When New York does Halloween, it does it big – 7,000+ jack o’lanterns big. Every year, New Yorkers flock to Van Cortlandt Manor, a 17th-century house along the Croton River just north of NYC, for the Great Jack O’Lantern Blaze. Thousands of hand-carved pumpkins are illuminated and arranged into installations, like a carousel, a windmill, a fire truck and a coven of witches.

This year, the Great Jack O’Lantern Blaze will be occurring at a second location in addition to Van Cortlandt Manor: the Old Bethpage Village Restoration on Long Island, a 209-acre recreated living museum village. Whichever location you choose, be sure to buy your tickets in advance and see it before it closes for the year.

6. Taste wine on Long Island

The east end of Long Island isn’t just a summer destination. With October being harvest season for wine grapes, it’s the best time of year to head out to the North Fork for some wine tasting. You can even book a nearby hotel and enjoy Hamptons-level luxury, minus the summer crowds and prices. Favorites include:

  • Kontokosta Winery
  • Sparkling Pointe
  • Bedell Cellars
  • Clovis Point Vineyard & Winery
  • Paumanok Vineyards
  • Macari Vineyards
  • Pugliese Vineyards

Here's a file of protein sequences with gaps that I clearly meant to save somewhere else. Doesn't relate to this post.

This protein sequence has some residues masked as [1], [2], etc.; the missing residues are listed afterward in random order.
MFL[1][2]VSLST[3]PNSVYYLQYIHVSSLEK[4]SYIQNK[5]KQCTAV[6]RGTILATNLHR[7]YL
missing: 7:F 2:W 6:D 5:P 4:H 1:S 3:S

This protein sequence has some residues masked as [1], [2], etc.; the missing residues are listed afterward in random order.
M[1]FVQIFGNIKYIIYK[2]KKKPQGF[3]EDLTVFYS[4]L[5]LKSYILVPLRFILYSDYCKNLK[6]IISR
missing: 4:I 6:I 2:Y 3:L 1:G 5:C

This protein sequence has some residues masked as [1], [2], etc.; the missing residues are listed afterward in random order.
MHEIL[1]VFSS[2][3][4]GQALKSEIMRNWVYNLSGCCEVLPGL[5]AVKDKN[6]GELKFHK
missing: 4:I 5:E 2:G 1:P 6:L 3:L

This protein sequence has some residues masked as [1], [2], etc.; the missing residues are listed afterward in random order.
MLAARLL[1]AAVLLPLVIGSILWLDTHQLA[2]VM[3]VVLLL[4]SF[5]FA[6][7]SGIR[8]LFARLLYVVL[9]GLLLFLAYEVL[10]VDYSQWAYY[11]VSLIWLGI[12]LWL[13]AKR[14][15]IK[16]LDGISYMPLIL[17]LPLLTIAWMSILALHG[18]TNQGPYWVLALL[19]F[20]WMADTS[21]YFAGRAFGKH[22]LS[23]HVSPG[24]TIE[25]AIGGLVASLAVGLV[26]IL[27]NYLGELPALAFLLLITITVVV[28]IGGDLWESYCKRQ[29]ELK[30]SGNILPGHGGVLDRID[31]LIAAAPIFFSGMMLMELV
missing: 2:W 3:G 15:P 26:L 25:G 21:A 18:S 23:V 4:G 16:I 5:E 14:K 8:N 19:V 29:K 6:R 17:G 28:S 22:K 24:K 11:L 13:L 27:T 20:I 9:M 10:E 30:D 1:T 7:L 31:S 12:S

• and many more

7. Go bowling

The Gutter Bar L.E.S.

Where can you eat, drink and play games indoors in New York City? Not a bar, but a bowling alley! They’ve been allowed to reopen since August 17 at 50% capacity, with face coverings required and every other lane empty. Check out Bowlmor Lanes at Chelsea Piers, or The Gutter, open in Williamsburg, Long Island City and their new Lower East Side location.

8. Stand on the Edge

Edge

Not literally – but almost! Edge is the highest outdoor sky deck in the Western Hemisphere, and it’s now open to the public in NYC’s Hudson Yards neighborhood. The platform is suspended in mid-air and has a clear glass floor, giving you the feeling of floating in the sky. Enjoy 360-degree views and lean on the outward-angled glass walls to see the city like you’ve never seen it before. There’s also a champagne bar with drinks and light bites.

9. Drive-in movies

The pandemic has unfortunately caused many traditional movie theaters to shutter, but in its place, the drive-in theater is experiencing a renaissance. In New York City alone, over half a dozen drive-ins have popped up over the year. So gather your friends and loved ones, pile into a car, order your favorite snacks and catch a flick the old-fashioned way – all while staying warm. No car? Rent one from Zipcar, Enterprise or other providers.

Here are some drive-in theaters within the five boroughs that remain open:

10. The New York Botanical Garden

One of NYC’s most underrated sanctuaries is the New York Botanical Garden. Although it’s located in the Bronx, it couldn’t be easier to get to – just take the Metro-North train from Grand Central to the Botanical Garden Station, about a 20-minute ride.

This fall, explore the Great Pumpkin Path with “plentiful pumpkins and hordes of gourds along the twists and turns … on the Conservatory Lawn.” From October 24 to November 1, the record-breaking Giant Pumpkins will arrive, some weighing over 2,000 pounds! Be sure to purchase your timed tickets in advance.